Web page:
Art by Norman E. Masters
In any magical (and metaphysical) work, the process of performing that work is aided by a ceremony that adheres to some sort of ritual. That ritual can and should be changed according to the times and circumstances. We live in a world that is constantly changing; and any religious group can and should change with the times. Why cling to ANY ceremony that has outlived its relevance?
Tradition has a place, but when tradition encroaches on modernity, (and by so doing, limits it) it should be changed to meet the times we live in.
In many groups, the act of worshiping a God or Gods requires a setting. It does not matter where that setting is inside or outside, especially set up, or haphazard in nature. One might venture that They would be attracted to a well laid out circle quicker than to some sloppy piece of work.
To focus the energies of the group and make them a single unit of harmony, we adopt a context that is rather simple, and easy to learn.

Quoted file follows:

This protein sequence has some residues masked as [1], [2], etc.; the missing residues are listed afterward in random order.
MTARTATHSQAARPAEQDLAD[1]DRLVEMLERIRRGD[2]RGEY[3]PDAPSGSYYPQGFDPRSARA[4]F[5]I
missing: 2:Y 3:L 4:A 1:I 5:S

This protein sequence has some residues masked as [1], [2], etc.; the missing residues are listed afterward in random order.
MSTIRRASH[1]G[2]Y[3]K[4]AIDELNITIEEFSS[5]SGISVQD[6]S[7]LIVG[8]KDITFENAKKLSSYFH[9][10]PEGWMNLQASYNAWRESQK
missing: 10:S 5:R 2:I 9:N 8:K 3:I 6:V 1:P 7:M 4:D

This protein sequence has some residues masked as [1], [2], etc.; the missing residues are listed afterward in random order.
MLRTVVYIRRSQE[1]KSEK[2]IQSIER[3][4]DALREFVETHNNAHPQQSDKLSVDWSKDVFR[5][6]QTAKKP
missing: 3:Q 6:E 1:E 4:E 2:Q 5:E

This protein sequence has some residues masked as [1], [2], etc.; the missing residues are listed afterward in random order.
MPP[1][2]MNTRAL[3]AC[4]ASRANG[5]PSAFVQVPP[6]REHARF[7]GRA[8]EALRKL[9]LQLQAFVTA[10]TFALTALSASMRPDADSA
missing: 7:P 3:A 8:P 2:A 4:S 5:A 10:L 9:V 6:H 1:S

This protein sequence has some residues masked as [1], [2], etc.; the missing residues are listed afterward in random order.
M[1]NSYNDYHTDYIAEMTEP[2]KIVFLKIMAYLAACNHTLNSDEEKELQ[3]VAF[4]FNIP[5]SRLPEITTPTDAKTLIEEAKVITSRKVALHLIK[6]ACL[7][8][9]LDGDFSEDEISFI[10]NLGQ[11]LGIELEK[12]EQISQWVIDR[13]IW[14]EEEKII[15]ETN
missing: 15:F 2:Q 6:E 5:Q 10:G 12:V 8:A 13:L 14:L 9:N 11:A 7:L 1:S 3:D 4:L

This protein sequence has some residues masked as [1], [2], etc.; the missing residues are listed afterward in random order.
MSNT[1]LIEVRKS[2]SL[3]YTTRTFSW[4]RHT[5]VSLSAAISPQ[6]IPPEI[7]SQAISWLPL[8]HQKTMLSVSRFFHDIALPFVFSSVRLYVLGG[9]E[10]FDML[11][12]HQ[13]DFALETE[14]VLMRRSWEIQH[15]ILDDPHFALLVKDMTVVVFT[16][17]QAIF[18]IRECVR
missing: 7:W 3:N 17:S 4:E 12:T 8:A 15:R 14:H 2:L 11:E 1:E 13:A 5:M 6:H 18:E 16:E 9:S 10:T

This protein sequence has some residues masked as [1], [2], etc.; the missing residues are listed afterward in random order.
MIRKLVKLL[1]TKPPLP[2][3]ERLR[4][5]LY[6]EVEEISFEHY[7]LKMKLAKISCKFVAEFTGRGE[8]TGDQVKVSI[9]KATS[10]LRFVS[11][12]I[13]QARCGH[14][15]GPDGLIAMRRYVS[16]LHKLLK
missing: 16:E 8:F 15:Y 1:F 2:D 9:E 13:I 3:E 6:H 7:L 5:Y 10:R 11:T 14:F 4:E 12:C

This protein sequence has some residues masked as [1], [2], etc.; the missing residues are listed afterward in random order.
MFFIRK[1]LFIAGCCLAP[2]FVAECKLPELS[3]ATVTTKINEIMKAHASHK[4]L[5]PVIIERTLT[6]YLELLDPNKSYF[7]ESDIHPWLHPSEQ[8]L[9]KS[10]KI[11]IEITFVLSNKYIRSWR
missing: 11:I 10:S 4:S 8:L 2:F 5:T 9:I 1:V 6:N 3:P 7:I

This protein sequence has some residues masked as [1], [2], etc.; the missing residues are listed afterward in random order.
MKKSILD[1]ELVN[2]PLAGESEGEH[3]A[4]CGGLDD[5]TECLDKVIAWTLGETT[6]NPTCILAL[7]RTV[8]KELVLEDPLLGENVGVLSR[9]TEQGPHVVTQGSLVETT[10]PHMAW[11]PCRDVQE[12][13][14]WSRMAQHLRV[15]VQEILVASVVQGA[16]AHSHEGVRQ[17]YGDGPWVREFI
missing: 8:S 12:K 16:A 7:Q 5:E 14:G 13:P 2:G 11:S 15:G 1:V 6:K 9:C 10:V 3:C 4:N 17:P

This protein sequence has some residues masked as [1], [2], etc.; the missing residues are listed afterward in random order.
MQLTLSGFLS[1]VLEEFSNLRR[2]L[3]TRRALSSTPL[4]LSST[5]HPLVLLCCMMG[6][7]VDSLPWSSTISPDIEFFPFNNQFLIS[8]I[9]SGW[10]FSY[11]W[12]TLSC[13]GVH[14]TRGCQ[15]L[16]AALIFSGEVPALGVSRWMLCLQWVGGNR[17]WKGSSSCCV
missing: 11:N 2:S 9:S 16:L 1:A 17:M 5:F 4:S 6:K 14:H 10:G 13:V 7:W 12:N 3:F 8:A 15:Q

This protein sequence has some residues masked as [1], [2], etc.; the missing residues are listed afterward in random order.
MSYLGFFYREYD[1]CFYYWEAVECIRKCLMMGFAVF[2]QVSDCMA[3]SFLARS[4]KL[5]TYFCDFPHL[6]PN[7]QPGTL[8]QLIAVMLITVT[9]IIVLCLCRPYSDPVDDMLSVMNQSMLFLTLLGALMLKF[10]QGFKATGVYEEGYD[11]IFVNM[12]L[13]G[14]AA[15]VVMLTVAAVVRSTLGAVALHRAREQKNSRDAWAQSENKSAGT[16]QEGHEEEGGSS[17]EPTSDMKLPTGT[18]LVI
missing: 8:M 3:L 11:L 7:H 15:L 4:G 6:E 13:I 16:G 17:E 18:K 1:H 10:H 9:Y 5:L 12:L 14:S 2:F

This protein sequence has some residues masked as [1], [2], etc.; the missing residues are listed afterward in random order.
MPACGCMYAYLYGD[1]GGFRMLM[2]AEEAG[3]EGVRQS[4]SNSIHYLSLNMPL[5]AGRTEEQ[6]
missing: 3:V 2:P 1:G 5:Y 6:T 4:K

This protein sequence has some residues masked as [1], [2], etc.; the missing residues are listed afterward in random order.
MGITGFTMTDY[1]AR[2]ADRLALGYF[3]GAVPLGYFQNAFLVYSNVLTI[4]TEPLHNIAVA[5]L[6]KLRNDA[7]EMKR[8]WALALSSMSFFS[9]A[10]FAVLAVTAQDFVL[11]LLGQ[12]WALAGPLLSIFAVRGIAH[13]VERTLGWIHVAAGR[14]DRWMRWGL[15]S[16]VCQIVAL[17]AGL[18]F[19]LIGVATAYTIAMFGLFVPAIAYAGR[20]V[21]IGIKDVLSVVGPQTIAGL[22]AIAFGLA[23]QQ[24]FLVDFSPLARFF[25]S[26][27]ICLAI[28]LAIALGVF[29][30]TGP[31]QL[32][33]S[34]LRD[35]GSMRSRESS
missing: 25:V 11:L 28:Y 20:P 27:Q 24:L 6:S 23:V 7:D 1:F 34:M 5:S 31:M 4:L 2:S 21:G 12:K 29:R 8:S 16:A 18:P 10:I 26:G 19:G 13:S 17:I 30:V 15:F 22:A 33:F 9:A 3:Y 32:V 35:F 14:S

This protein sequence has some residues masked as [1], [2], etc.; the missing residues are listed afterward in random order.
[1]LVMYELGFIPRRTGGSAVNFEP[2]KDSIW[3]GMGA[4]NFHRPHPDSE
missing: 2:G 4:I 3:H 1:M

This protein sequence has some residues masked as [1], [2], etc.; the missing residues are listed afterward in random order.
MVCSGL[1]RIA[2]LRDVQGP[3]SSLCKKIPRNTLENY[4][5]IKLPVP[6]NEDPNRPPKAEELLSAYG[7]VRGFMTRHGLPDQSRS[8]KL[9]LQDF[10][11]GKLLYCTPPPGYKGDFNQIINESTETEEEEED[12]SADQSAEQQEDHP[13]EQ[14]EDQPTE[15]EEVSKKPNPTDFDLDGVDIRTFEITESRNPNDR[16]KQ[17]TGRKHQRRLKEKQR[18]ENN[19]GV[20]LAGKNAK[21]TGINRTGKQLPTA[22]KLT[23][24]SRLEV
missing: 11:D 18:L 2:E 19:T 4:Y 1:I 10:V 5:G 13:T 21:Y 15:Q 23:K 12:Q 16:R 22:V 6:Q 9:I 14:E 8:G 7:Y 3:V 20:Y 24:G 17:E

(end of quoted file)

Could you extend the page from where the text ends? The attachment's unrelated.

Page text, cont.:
I hold that there are many things we do in this life that have consequences that are far greater than we think. We don't notice that we use one hand more than the other, we don't notice that we can estimate the time of day by looking at the sun; we see, but fail to recognize, that birds fly North and South following the lines of magnetic force.
Circles have been used for many thousands of years, with varying degrees of effectiveness. In the records of those that used magical circles, it is widely held that circles aligned with magnetic North seem to be more effective.
All circles are cast with one open side, to be closed when the celebrants of that ceremony are inside. The outer boundary of that circle should be inviolate. No one should be allowed to cross that line unless it has not been closed. Those that attempt to do so should be violently expelled.
That open side should be at the East, long an accepted practice, and all other sides should be closed.
The size of the radius of that circle seems to be somewhat rigid, and one might assume that the radius is connected to some unknown factor dealing with a rate of vibration we are unaware of.